the perimeters of the site are lined with mature lily pily hedges and manchurian pear trees, providing both immediate privacy screening for the new residence together with a green backdrop from all aspects of the interior.
new specimen trees are placed in the courtyard garden within the centre of the home and layered against the existing green backdrop, to create an increased perception of depth.
a new vertical green wall not only provides a kitchen garden adjacent the food preparation area, but also acts to filter the air entering the centre of the home.
concrete bricks are selected as the primary building material, ensuring a holistic approach as the one material carries through from the exterior to the interior. brick work as a complete construction method minimises the use of high off gassing materials such as insulation and sealants, while the natural material promotes a high level of indoor air quality.
the form of the residence adapts to take on the inherent nature of masonry construction, while the pale grey concrete of the blocks provides a restrained tonal palette against the backdrop of the existing landscape.
we explore concepts for an art wall installation, to incorporate graphic representation of the store within its local community and surrounding context. a subtle backdrop for the active cafe, the art piece provides an opportunity for customers to interact, contribute and add to the ephemeral nature of the space.
a black steel finish to the rear wall of the cafe area provides a strong contrast for the bagel and food display, while openings between the service area and kitchen behind ensures a high level of functionality.
stacks of the stores packaging is used to clad the main service counter, carrying the reference of huff’s branding through to the main interior element.
the remainder of the material palette is restrained to concrete and pale timbers, to provide a neutral backdrop for what will be a highly active space, while placing visual emphasis on the landscape planter box within the centre of the interior.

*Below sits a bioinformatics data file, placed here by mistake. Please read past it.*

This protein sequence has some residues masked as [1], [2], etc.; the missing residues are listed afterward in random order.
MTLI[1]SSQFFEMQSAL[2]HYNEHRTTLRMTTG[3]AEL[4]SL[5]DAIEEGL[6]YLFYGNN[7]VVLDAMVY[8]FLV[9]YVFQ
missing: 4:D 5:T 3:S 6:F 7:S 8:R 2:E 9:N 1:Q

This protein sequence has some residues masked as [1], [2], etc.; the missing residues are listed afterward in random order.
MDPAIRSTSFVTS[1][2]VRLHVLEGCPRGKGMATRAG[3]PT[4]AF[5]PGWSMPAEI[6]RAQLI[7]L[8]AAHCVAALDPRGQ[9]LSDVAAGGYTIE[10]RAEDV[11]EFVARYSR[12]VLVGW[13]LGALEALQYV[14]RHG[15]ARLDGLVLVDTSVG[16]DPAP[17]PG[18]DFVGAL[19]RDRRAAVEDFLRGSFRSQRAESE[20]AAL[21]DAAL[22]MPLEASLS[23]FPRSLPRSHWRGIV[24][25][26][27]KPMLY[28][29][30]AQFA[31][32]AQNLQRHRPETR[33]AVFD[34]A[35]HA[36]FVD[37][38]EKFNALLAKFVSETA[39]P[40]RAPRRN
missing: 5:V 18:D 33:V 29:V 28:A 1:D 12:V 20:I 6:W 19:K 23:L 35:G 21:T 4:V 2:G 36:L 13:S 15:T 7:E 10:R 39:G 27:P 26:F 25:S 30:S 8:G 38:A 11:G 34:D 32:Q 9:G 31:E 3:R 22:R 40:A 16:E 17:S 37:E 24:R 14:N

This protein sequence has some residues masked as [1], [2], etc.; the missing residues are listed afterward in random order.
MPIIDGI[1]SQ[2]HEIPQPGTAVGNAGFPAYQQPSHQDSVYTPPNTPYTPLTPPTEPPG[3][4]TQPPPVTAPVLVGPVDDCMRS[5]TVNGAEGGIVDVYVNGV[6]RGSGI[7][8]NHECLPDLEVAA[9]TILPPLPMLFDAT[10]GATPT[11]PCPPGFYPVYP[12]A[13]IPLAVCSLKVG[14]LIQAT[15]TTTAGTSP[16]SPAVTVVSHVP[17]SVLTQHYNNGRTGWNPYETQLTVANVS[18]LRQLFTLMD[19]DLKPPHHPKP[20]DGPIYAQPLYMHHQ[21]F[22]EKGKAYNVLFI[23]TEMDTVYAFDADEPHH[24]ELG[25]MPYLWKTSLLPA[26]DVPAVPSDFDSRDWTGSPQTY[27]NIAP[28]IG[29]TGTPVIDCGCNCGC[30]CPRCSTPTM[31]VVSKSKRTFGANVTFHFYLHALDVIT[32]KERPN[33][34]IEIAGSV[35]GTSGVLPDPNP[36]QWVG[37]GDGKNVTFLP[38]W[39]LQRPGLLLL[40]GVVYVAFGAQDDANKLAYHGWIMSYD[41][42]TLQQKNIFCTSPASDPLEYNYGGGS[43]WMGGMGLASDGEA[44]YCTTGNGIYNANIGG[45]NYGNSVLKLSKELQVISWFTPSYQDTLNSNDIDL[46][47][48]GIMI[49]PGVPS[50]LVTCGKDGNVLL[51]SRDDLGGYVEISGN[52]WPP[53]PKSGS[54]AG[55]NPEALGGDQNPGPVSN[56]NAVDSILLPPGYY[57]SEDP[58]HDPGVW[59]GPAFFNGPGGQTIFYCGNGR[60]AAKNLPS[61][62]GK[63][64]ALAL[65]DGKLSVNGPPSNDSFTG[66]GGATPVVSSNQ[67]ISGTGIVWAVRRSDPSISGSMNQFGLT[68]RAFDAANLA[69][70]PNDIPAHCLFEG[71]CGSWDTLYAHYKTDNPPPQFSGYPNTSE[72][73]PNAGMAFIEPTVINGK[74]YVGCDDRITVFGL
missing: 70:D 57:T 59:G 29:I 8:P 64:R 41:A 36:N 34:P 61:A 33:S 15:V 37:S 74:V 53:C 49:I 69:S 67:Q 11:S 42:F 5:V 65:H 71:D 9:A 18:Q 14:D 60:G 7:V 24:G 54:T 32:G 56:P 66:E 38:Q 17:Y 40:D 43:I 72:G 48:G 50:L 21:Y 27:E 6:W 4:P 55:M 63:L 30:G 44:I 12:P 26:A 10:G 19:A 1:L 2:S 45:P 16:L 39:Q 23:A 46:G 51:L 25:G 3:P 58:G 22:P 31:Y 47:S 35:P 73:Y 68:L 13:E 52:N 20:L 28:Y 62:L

our studio begins design work for huff bagelry’s new bagel shop and cafe.
with a large interior space, the design begins with a double sided active rear wall, separating the bakery kitchen from the cafe space. a dark finish is selected as a device to draw people into the store, while providing a dramatic back drop for the product display and interactive pass through to the kitchen behind.
within the centre of the cafe space, we develop concepts for a landscape planter box, that helps divide customers into two streams, coffee and bagels, while providing a bar height ledge for those waiting for coffee and take away orders.
reference image sources, left to right, top to bottom : studiofour, peter zumthor, unknown, gregoire de lafforest, mathieu lehanneur
while this project is a study in contrasts, between the existing and new built forms, materials and detailing, a datum line is applied to the length of the northern facade, connecting the addition with the existing victorian dwelling.
this datum line starts as an applied finish to the existing facade, then pulls away as a garden wall to the courtyard that separates the old and new forms, becoming a solid section to an otherwise glazed building facade, before continuing as a garden wall, wrapping the rear garden and the remainder of the site.
this datum sits less than three metres above ground level, providing pedestrian scale to the high built form along the street boundary.
this new finish to the existing period facade provides the backdrop for a street art installation, the work using local references to connect with it’s immediate surrounding context.
on arrival at the house, the entry is signified by a single full height puncture to an otherwise blank façade.
on entry, one experiences a generous threshold between interior and exterior, creating a charge of senses on arrival.
immediately ahead lies the internal garden, the garden must be passed through and experienced to reach the main areas of the house.
private areas of bedrooms, bathrooms, study and reading areas are purposefully concealed from interior sight lines, while the public areas in contrast are completely open and connected to the internal garden.